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Paging Bulls

Black and white life color the history of America.

And as a black president prepares to point the nation toward its future, a perception of the past could use some integration.

"When we do a black rodeo, people say there’s no black cowboys, and we have to show them that there are," says Lu Vason, founder of the Bill Pickett Invitational Finals Rodeo. "It’s important not only to young black Americans but to the public in general to know that blacks played a big, big part in the settlement of the West."

Think of this rodeo — galloping back to Las Vegas at the South Point Equestrian Center on Saturday — as hidden history on horseback.

"As a kid growing up, if you look at westerns on TV, my heroes were John Wayne, Clint Eastwood, the Lone Ranger, but no black faces," says Jesse Guillory, the rodeo’s general manager and four-time bareback champ. "It’s fun to travel around with black cowboys and cowgirls competing in front of audiences where we actually teach history. You can see it in the kids’ eyes that it’s a brand new experience to them."

(An additional "Rodeo for Kidz Sake" program to educate local children, originally scheduled for today, was canceled due to school district budget cuts.)

Bull-rider Pete Knight and barrel racer Tina Howard are among the marquee competitors saddling up for two performances in a program also including calf-roping and bareback riding, among others. "Some of the guys in the NFR (National Finals Rodeo) came through the Pickett Rodeo, but when you go, you’ll see maybe two blacks," Vason says. "We’re like a Triple-A team to get them ready for the NFR, which is the major leagues."

The rodeo’s namesake — nicknamed "The Dusky Demon" — Bill Pickett was the best-known black rodeo rider of all time, appearing alongside white icons such as Will Rogers and Tom Mix, as well as being the first black cowboy to perform at Madison Square Garden and, most notably, inventing an event known as "bull-dogging" in the late 19th century.

The technique is a bit … intimate.

Bull-dogging, the only rodeo event traced back to its creator, entailed Pickett chasing a steer on his horse, leaping out of his saddle, grabbing the animal’s head, twisting it slowly skyward and then overpowering it by … biting the steer’s upper lip. (Apparently effective, even if it might’ve appeared he was French-kissing cattle.) The move was inspired when Pickett was a 10-year-old cowboy in Texas and witnessed a large dog capturing a steer the same way.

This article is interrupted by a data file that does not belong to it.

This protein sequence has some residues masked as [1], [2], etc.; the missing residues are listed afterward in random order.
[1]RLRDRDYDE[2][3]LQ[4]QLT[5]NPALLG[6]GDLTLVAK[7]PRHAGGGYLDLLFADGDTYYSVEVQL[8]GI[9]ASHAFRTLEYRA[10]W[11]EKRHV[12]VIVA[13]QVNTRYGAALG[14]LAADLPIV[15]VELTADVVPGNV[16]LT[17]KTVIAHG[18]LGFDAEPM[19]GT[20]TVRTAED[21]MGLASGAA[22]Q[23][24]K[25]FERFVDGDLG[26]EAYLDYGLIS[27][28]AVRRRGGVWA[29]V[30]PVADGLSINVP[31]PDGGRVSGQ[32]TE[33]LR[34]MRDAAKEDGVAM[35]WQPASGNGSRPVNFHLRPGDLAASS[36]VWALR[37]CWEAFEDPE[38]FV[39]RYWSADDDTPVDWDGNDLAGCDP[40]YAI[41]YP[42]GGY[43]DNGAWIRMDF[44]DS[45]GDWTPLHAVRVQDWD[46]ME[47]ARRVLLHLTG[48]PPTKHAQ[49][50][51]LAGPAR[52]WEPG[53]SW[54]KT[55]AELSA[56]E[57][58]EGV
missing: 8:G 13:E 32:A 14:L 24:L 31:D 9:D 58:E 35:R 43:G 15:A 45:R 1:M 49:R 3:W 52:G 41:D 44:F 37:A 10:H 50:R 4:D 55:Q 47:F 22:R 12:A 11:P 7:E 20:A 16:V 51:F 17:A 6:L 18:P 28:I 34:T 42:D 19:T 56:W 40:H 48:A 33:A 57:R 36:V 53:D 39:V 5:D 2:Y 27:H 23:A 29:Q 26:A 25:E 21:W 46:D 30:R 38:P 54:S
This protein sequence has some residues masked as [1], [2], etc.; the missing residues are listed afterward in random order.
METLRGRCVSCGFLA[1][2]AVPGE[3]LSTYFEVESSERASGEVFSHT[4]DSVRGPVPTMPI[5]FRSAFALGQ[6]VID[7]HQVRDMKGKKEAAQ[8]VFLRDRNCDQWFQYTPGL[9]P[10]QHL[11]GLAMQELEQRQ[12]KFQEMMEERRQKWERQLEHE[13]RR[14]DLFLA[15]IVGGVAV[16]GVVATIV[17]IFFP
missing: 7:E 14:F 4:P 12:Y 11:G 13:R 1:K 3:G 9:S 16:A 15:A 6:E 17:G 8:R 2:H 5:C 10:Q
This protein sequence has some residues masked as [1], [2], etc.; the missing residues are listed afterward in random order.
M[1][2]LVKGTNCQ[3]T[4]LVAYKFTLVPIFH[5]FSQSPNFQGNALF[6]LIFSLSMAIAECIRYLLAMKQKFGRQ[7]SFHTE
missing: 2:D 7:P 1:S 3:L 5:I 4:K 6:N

"That would really just paralyze an animal," Guillory says, pointing out that it’s since been modified to lessen injury to the animal after humane societies objected. "We use leverage and technique now to wrestle the steer down," Guillory says, "but he revolutionized steer wrestling."

And he did it despite his lanky frame, standing only 5 feet 7 inches tall and weighing 145 pounds — "he overcame that by strength and heart," Vason says — making it to the National Cowboy Hall of Fame, albeit 40 years after his death in 1932, when a stallion he was roping kicked him in the head. "It shouldn’t have taken so long," Guillory says. "For a black man to create that and be the only one to compete in what was basically a white world, that deserves to be a part of history."

History, by and large, shortchanged black contributions to the settlement and development of the West. Around one of every six of the era’s cowboys was black, and they owned much of the region’s real estate and businesses. The Buffalo Soldiers, a regiment of ex-slaves, free men and Civil War vets, escorted settlers, cattle herds and railroad crews across the frontier.

"There’s a lot of our history that’s hidden," Vason says. "We’re exposing it. We start off the rodeo with a little piece of history showing some of it."

Citing only a few notable black cowboys even in contemporary pop culture — Morgan Freeman in "Unforgiven," Danny Glover in "Lonesome Dove" — Guillory says most black characters in standard oaters "were either the cook or the chuck wagon guy or something like that," and the dearth of role models on which to build dreams of rodeo-riding initially slowed his ambition.

"I grew up in Texas, and I always wanted to be a cowboy, but there was the obstacle of never having seen black people competing in rodeos," Guillory says. "I thought I was venturing into something that maybe we don’t do, that there wasn’t a place for me in rodeo. But I learned about Bill Pickett and a whole lot of black people instrumental to the West. It was refreshing, something I could relate to. I was glad I wasn’t a stranger."

Say howdy to a colorful history, written in black and white.

Contact reporter Steve Bornfeld at sbornfeld@ reviewjournal.com or 702-383-0256.

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